Southern California Conferences for Undergraduate Research

Southern California Conferences for Undergraduate Research

A Multivariate Statistical Inference for the Analysis of Neuronal Spiking Rates


Reina Galvez, Antouneo Kassab, Duy Ngo


Sam Behseta, Professor of Mathematics, California State University Fullerton

In this work, we propose a series of comparative statistical inferences that may be used to: a – distinguish the firing patterns of a population of neurons recorded under two experimental conditions, b – classify neurons based on their differential intensity rates. To approach these objectives, we rely upon the asymptotic properties of the curves fitted to the histograms resulted from accumulating spiking occurrences over multiple trials. Specifically, we borrow from the existing features of multivariate Gaussian distributions and hierarchical clustering techniques. This allows us to simulate a large number of firing intensity curves from the underlying multivariate distributions for further inferential steps.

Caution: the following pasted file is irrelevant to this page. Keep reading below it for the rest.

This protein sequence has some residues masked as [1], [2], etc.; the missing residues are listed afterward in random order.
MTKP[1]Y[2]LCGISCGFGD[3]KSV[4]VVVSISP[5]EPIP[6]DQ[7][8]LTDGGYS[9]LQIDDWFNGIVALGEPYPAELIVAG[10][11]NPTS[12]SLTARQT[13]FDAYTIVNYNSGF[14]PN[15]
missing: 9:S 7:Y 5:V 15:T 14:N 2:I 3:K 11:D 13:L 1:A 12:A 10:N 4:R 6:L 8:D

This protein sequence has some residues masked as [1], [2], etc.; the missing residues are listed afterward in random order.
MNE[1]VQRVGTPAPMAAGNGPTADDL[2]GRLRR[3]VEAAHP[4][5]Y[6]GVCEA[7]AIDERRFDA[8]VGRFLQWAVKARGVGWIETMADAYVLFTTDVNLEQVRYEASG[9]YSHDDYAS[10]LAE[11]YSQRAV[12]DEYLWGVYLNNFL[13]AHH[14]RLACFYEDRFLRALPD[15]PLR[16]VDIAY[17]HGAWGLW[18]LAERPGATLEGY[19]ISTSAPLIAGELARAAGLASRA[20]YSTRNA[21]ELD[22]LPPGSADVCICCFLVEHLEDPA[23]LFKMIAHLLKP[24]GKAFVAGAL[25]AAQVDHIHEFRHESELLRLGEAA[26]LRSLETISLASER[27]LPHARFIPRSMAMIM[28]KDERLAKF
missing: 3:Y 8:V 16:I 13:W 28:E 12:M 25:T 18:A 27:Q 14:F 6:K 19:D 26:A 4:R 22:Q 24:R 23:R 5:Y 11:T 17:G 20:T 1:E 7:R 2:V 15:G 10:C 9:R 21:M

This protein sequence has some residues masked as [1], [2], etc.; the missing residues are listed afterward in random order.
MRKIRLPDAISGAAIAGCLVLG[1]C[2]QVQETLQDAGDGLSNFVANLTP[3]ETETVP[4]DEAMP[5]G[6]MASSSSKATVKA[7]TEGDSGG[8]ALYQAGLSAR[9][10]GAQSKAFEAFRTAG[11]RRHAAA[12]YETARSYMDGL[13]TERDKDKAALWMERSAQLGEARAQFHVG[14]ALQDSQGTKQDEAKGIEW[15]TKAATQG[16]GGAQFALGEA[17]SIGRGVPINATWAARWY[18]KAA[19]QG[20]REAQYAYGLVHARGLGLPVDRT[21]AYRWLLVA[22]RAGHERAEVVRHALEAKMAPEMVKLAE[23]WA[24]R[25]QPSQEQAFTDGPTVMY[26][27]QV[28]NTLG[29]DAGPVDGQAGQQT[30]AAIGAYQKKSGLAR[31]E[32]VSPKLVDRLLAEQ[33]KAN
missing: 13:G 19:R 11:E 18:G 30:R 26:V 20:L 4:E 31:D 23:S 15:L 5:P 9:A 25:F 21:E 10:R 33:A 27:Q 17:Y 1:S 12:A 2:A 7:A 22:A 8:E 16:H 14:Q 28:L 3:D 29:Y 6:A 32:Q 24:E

Applying the proposed simulation-based methods in this work, we were able to construct a 95% confidence interval for the differences between two curves fitted to each neuron. Additionally, we found out that a considerable portion of 139 studied neurons demonstrated significant differences throughout the entire experimental time window with the highest percentage of significance around the 200 ms mark. Moreover, using two different metrics of distance between the simulated curves, a Kullback-Leibler divergence, and a binwise method, we constructed a 95% confidence interval for the mean of six clusters of the 139 difference curves.
Our methods are quite robust in that they do not rely on a large body of theoretical results. More importantly, the main simulation technique in this work is computationally inexpensive and thus can be easily programmed through R, the most commonly used computational tool in the statistical community. We are planning to extend this work to two situations: 1 – a fully non-parametric method, free of all distributional assumptions, 2 – an unsupervised learning classification method through which the optimal number of clusters is obtained.

Presented by:

Reina Galvez, Duy Ngo


Saturday, November 17, 2012




Broome Library

Presentation Type:

Poster Presentation